While I expect immigration can certainly be part of the solution in improving the economy of the region and making it sustainable, the approach of how that is done matters.

The question is, are temporary foreign workers the solution, or do we want to see permanent residents numbers go up in the region? As well, if people are good enough to work, are they not good enough to stay for the long-term? To move backwards by lifting restrictions on temporary foreign workers is not likely going to help create good, long-term jobs in the region for young people and newcomers alike.

Yesterday, at the immigration and citizenship committee, Mr. Alex LeBlanc, the executive director of the New Brunswick Multicultural Council, raised the question of family reunification. He noted that family reunification should be considered as part of the population retention strategy.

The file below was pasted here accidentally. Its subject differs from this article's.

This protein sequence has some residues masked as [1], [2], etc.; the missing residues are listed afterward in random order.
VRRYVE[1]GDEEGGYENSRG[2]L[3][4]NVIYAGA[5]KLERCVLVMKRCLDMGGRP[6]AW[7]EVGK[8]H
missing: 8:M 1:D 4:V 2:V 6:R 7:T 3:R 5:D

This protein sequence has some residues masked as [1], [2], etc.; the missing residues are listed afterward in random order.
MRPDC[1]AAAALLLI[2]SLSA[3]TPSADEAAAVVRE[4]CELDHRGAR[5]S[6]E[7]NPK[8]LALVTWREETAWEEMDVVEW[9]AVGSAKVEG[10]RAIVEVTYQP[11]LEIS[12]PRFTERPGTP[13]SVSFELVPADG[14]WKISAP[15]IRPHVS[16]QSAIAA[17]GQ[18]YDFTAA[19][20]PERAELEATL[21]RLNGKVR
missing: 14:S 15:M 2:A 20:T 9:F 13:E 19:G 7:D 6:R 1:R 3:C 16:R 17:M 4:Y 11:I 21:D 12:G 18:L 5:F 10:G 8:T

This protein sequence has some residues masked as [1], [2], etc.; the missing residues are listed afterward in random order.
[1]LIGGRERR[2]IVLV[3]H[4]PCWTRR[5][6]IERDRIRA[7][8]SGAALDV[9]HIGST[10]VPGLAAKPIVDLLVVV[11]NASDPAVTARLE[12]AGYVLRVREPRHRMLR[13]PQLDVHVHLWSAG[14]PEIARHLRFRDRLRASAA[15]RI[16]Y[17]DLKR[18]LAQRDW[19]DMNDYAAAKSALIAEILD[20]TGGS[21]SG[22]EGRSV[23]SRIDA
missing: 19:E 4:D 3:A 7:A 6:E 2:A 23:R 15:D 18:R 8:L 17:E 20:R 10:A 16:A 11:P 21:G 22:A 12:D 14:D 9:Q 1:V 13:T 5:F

The question of the quota system on family reunification was raised. On retention of youth, worth noting is that with the significant exception of Newfoundland, Atlantic Canada is home to some of the highest tuition fees in the country, with Nova Scotia trailing only behind Ontario for its annual undergrad fees.

At committee, I intend to take a broad-based approach to this motion and at the heart of the motion, we need to examine how the government could work to improve the economic and social conditions in the Atlantic region.

In addition to increasing levels of immigration to the region and retaining youth, any successful strategy will need to examine how we can better provide opportunities for other demographics that are often systemically ignored to succeed, such as aboriginal Canadians and disabled Canadians.